This letter is a follow-up to the UN Food Systems Summit.

Your Excellency,

We write in our capacity as co-Presidents of the InterAcademy Partnership (IAP), the global network of more than 140 academies of science, engineering and medicine, to congratulate you and your colleagues on the success of the UN Food Systems Summit (FSS). We also take this opportunity to thank you and your colleagues for the tremendous efforts made in preparing for the Summit and reaching out widely to all stakeholders, including the scientific community. We particularly welcomed the opening speech at the Summit by your Special Envoy, Dr Agnes Kalibata, who emphasised the valuable scientific work that had been involved.

IAP has greatly appreciated the opportunity to be part of these preparations for the Summit, by contributing a series of Briefs to the UN FSS Scientific Group, very expertly chaired by Professor Joachim von Braun, and participating in the Science Days Programme. Our experience with these activities, and on other occasions when IAP has worked with multiple parts of the UN system, reinforces our commitment to continue contributing to UN-led, inclusive and open, transdisciplinary discussions.

In response to the open letter sent you by Olivier De Schutter and colleagues, we would like to bring to your attention that IAP is a global organisation drawing on scientific excellence in many disciplines and we agree with the UN FSS Scientific Group that, following the Summit, there should be further exploration of the options for developing a strong, independent scientific body to provide policy advice. In this context, there are concerns that the current High Level Panel of Experts on the UN Committee on World Food Security (HLPE of CFS) located with FAO, perhaps has not developed a sufficiently wide remit to address interactions between agriculture, food systems, environmental resources and health. Nor, perhaps, has it been able to reach out sufficiently to other expert science-based bodies for food systems (e.g. CGIAR) or other science-based bodies advising on SDGs or other relevant international policy-making fora (such as G7 and G20). We agree, of course, that science is not the only voice that should be heard by the UN, but it is important that this voice of science transparently represents excellence and inclusivity in taking a systems-based approach to tackling agreed societal priorities.

IAP welcomes your commitment in the Statement of Action following the Summit for a UN coordination hub to draw upon the wider UN system capabilities, with one of its key roles to support strengthening of science-policy capabilities. In this context, IAP recommends that further consideration be given to the options for strengthening the science-policy interface, in particular the potential for an ‘Intergovernmental Panel for Food’. Reforming the present global advisory mechanisms would also create the opportunity to build the necessary connections with science-policy interfaces at national and regional levels, which seems central for implementation of the actions you appropriately highlighted at UN FSS.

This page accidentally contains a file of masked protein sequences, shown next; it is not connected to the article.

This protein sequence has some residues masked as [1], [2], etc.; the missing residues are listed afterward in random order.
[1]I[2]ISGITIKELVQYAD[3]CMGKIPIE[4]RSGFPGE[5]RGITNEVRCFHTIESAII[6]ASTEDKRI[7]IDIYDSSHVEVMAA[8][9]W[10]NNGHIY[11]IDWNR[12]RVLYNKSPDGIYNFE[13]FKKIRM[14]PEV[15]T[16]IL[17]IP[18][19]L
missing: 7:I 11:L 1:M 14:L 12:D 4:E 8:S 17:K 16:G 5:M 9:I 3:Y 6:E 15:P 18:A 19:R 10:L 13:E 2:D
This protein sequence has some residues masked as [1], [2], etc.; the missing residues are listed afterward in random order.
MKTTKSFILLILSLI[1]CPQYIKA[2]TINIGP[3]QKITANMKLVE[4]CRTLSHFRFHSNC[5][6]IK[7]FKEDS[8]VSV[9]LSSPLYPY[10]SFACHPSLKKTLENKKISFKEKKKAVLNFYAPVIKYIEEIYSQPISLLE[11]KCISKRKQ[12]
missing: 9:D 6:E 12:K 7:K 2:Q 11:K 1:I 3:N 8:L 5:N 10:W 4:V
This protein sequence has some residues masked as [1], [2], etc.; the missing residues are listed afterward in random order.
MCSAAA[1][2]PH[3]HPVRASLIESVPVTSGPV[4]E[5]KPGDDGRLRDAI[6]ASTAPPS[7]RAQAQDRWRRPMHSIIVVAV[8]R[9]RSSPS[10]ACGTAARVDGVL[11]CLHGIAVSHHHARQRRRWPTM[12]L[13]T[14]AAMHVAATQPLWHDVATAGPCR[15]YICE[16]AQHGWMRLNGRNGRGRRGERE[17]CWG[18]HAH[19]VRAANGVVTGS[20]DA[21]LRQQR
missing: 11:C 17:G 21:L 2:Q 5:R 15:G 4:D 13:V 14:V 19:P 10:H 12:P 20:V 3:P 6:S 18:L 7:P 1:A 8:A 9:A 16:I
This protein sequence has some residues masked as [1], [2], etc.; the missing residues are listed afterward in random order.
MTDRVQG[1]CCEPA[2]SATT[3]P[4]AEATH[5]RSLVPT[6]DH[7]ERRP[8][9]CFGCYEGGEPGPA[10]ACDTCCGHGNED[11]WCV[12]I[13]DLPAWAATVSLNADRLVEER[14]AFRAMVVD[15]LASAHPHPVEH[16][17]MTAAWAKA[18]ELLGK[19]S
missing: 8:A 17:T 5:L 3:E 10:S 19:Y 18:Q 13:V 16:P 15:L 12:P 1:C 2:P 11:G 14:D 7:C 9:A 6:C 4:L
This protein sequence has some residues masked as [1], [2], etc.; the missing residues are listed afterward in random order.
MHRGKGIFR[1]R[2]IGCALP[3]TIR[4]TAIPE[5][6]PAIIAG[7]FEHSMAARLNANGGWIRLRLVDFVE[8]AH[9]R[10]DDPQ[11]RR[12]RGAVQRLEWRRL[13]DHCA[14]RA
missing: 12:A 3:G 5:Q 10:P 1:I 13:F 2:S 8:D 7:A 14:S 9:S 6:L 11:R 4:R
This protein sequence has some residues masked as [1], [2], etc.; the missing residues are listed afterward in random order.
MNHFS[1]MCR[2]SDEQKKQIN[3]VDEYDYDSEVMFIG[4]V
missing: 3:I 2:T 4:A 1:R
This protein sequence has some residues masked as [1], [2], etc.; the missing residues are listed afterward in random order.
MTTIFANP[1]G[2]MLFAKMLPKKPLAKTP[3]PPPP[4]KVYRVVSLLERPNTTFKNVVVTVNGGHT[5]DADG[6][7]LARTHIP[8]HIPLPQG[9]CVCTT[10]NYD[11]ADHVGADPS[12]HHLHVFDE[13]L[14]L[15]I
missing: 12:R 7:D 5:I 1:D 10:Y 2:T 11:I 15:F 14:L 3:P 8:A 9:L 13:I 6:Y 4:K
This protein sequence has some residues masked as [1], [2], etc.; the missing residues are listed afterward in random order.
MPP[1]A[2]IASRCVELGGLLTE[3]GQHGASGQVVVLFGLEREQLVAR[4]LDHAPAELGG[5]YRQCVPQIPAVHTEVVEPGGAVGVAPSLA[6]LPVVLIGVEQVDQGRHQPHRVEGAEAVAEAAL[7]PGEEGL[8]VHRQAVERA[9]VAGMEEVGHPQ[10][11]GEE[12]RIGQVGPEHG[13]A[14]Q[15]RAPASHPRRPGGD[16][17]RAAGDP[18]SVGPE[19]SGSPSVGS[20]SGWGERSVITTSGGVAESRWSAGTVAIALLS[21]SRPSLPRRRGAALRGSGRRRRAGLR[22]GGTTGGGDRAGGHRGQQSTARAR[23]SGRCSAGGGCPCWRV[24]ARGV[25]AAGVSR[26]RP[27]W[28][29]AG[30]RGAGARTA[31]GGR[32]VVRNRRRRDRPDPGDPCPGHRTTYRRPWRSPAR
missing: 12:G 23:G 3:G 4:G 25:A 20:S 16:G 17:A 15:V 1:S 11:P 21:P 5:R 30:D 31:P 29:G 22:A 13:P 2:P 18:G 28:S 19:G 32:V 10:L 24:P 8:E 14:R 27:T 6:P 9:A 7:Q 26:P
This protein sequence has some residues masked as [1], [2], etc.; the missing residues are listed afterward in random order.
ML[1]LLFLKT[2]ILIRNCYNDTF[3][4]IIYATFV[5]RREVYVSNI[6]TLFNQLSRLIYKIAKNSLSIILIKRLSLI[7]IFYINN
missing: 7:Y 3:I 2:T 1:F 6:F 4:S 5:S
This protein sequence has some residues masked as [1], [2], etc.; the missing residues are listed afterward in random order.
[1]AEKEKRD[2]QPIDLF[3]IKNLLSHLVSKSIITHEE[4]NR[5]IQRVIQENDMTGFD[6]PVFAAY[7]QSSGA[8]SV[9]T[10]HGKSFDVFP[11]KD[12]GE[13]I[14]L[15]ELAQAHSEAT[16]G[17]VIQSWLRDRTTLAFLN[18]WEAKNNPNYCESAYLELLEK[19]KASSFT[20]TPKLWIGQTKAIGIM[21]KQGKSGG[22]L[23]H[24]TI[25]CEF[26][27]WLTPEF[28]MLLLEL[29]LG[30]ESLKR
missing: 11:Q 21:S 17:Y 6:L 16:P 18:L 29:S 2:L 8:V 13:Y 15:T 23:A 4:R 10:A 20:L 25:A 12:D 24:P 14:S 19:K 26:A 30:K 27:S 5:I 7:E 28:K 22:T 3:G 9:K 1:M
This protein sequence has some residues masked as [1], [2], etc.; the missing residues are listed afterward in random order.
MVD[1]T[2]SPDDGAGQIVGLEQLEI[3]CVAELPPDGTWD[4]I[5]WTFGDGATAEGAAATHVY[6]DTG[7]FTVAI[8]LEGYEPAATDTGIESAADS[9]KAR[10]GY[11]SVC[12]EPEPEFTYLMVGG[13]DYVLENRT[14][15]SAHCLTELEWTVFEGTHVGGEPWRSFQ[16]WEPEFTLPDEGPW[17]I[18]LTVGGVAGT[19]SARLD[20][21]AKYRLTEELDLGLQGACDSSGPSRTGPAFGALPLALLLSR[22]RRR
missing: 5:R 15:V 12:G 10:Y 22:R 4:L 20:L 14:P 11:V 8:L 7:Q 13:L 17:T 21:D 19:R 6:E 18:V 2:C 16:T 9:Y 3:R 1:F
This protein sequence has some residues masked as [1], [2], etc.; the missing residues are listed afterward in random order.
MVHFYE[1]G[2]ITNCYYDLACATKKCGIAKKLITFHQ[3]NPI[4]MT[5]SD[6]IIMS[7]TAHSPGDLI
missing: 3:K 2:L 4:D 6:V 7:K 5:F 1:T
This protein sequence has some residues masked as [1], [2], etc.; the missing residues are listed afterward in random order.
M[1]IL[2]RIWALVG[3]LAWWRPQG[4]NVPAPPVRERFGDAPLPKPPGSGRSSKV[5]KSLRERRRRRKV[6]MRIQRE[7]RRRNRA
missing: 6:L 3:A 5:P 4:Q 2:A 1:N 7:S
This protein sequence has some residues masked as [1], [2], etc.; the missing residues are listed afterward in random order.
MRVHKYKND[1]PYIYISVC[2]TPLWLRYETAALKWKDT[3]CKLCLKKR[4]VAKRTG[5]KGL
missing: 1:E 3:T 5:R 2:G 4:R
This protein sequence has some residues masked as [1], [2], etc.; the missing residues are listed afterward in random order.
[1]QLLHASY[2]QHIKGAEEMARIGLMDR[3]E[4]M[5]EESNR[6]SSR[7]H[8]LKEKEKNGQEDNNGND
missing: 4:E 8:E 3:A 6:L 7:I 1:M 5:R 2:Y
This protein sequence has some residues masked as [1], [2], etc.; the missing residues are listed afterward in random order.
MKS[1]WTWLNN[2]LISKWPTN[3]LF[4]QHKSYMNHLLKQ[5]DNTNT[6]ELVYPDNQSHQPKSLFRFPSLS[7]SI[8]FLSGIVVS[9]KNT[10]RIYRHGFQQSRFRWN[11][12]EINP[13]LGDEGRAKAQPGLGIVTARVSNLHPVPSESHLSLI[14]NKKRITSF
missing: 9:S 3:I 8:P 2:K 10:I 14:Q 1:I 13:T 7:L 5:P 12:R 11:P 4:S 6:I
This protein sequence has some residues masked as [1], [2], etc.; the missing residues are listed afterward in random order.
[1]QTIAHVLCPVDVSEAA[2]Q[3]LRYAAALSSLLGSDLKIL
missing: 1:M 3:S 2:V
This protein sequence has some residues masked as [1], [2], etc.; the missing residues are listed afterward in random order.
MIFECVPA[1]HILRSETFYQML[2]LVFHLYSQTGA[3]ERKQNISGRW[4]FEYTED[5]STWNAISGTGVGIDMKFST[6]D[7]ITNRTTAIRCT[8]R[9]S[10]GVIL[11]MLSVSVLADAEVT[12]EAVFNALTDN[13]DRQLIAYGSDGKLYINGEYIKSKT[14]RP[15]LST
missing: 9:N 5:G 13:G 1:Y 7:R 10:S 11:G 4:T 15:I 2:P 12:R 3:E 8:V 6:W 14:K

A couple of weeks ago, IAP published a Statement, endorsed by more than half of its member academies, calling for closer integration between policies and scientific advisory activities relevant to the UN Convention on Biological Diversity (with IPBES) and the UN Framework Convention on Climate Change (with IPCC). A greater coordination of these activities is now deemed essential to provide the critical mass of effort to tackle inter-related problems. However, this potential strategic convergence of UN-led activities on biodiversity and climate change will further highlight the current weakness that there is no intergovernmental body or global advisory group with equivalent structure and function for food systems. Yet the opportunities and challenges for food systems are intimately connected with climate change and biodiversity and must be part of any broader policy convergence. Thus, the Summit should be a turning point for food systems and we urge you to use the momentum created for transformative solutions.

At this time of climate change and COVID-19, when we are already falling behind in attainment of some SDGs, the world faces unprecedented threats. But there are also unprecedented scientific opportunities and it is vital, collectively, to ensure that we build the best mechanisms to capitalise on scientific excellence to find and implement solutions in urgent pursuit of the objectives for health, equity and sustainability. IAP stands ready to help you and your colleagues in developing these necessary capacities.

We note that there are various possible ways to strengthen and reform the current food systems related advisory mechanism but these are for future collective delineation. The purpose of our letter is to support placing the issue on the agenda for inclusive debate, while emphasising the importance of capitalising on scientific excellence – rather than prescribing a specific solution. We at IAP are available to engage in such a process.

With kindest regards,

Richard Catlow and Depei Liu, IAP co-Presidents